UV Sciences Tries to Tap Into Water Purification Industry With Smaller and Less Costly Technology
After Ultraviolet Sciences was founded in 2002, it took the little San Diego cleantech startup seven years to launch its first product. It’s a water purification device that uses ultraviolet (UV) light to sterilize microbial contaminants in drinking water.
Such UV technology has been gaining momentum in recent years as an alternative to chlorine disinfectant, CEO Ron Chaffee says. It’s a trend that might reflect the wave of interest and enthusiasm that nearly all things clean and green have been generating. Pure water encompasses an estimated $l billion-dollar global market that includes bottling and beverage plants, municipal and quasi-governmental water treatment plants, and other commercial, pharmaceutical, and industrial uses. Semiconductor manufacturers, for example, require huge quantities of ultra-pure water to rinse silicon wafers.
Using UV technology to kill germs is an idea that’s been around for 50 years, Chaffee says. Big conglomerates like GE, Siemens, ITT, and Wedeco make most of the existing UV water purification equipment. It’s been hard for UV Sciences to compete. Chaffee says they often have trouble differentiating themselves from equipment makers, even though he sees UV Sciences as more of a technology development company. Chaffee also contends that gallon-for-gallon, the proprietary tools designed by UV Sciences founder J.R. “Randy” Cooper are 75 percent smaller than existing UV purifiers, cost 50 percent less to buy, and cost 90 percent less to operate.
Even so, Chaffee describes UV Sciences as a “capitally constrained” startup in an established industry where most of the marketing is conducted through visits with customers and trade shows, which can quickly get expensive. “I don’t think our challenges are any different than any other small startup trying to break into a mature market,” Chaffee says.
Since the company opened its office in 2004, Chaffee says UV Sciences has raised $1.7 million in seed and Series A venture funding, and collected another $816,000 through a government technology transfer grant for small business.
One sign that the little startup might be onto something emerged last week, when Chaffee gave a presentation about UV Sciences to the San Diego chapter of the MIT Enterprise Forum. Sitting in the audience were two engineers from DEKA Research & Development, the Manchester, NH-based company run by Dean Kamen, who made a fortune inventing an improved insulin pump and gained fame as inventor of the Segway.
DEKA is a UV Sciences customer, Chaffee says. “We had planned a meeting with them on Thursday to review the progress on their project,” Chaffee writes in an e-mail. “One of them is an MIT grad and had seen the bulletin, and since they arrived Wednesday afternoon they asked if they could attend.”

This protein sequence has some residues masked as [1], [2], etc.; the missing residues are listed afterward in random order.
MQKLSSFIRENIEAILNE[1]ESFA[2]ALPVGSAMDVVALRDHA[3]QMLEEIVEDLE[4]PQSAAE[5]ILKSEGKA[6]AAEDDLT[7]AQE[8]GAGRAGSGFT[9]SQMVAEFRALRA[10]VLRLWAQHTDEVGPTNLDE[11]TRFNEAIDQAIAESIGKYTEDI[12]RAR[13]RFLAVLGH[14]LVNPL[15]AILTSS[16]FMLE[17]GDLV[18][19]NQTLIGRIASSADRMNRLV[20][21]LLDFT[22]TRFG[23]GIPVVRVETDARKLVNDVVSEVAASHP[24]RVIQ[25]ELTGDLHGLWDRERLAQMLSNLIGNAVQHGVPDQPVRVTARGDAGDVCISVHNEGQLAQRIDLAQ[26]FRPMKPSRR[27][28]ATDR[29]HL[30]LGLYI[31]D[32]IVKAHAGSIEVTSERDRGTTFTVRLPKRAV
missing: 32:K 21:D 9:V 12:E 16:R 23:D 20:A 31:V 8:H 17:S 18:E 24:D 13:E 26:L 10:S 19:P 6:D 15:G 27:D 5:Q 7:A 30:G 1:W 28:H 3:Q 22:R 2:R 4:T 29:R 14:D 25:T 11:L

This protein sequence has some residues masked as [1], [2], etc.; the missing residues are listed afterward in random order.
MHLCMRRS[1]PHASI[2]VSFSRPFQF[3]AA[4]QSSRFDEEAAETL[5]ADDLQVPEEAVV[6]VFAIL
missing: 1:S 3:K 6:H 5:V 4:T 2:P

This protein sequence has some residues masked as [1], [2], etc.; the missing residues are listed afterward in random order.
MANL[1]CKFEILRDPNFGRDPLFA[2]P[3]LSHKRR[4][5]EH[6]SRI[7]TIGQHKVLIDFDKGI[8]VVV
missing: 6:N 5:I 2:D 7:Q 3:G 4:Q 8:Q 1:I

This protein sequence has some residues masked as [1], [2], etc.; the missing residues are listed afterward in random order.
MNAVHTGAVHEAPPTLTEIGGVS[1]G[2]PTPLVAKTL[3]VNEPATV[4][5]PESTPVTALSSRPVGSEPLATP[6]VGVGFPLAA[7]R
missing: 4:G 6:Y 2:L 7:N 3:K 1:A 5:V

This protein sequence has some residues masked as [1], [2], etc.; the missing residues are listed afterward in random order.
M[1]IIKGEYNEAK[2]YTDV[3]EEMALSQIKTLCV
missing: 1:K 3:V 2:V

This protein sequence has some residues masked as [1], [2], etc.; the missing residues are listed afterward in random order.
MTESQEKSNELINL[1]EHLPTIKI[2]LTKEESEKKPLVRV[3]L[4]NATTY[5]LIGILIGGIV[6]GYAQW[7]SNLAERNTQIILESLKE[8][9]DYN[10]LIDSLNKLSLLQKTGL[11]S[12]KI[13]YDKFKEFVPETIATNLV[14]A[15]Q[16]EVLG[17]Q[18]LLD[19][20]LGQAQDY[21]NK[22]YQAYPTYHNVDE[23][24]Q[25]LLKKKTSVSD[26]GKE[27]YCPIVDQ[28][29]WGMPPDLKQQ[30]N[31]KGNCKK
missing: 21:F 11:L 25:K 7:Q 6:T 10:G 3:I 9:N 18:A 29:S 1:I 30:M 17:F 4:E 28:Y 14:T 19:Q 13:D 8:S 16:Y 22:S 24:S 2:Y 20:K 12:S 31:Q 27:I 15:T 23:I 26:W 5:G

Kamen (a Boston Xconomist) has long been interested in developing inexpensive water purification devices, ostensibly for developing countries where high infant mortality rates are attributed to poor water quality. “While they will not tell us about their final product, we do know that they are using our system to remove chlorine out of tap water,” Chaffee says. “I think it is safe to assume that it doesn’t have anything to do with 3rd world countries.”
Chaffee and Cooper explain that ultraviolet light generated by a low-pressure mercury vapor lamp sterilizes microbes by penetrating the cellular wall at two wavelengths—185 and 254 nanometers—which disrupt the organisms’ DNA.
One problem with ultraviolet light, though is that the stainless steel typically used to make water purification chambers absorbs UV light energy, so that much of the UV light emitted is converted to heat energy. To compensate, designers use multiple UV lamps—essentially adding additional lamps to ensure that all the water pumped through the chamber gets adequately exposed to UV light. UV Sciences addressed the issue by developing a highly reflective film for the inner chamber walls, which reflects 98 percent of the UV light—instead of absorbing more than 80 percent. It sounds simple, Chaffee says, but the company has obtained two patents for the design.
UV Sciences says the UV generated at wavelengths of 185 and 254 nanometers also provide the most benefit in terms of breaking up chemical contaminants, such as chlorine compounds and long-chain hydrocarbon molecules. Chaffee says the 185 nanometer wavelength in particular tends to break water molecules (H20) into an oxygen atom and a hydroxyl radical (-OH), which are highly reactive and help to break up organic chemical compounds in water. Interest in breaking up hydrocarbon molecules is so high, in fact, (driven largely by new EPA rules set to take effect in 2014) that UV Sciences has three patents pending for a next-generation light source (an excimer gas in a micro-discharge structure) that emits a more energized form of 185 nanometer light. “We’re just trying to make as much [UV] light as we can,” says Chaffee, who estimates it will take two years to commercialize the latest innovation.
The company began selling its water purification systems in March 2009, and generated $164,000 in sales last year. Today the company has 25 customers and has shipped 70 water purification systems, which range from a capacity of 35 gallons per minute to 500 gallons per minute. Chaffee says UV Sciences has forecast sales of $500,000 this year, and expects to generate $1.5 million in sales next year. The question he still ponders, though, is whether the advantages they offer—a product that is smaller, cheaper, and more efficient—will be enough to turn the tide in water purification.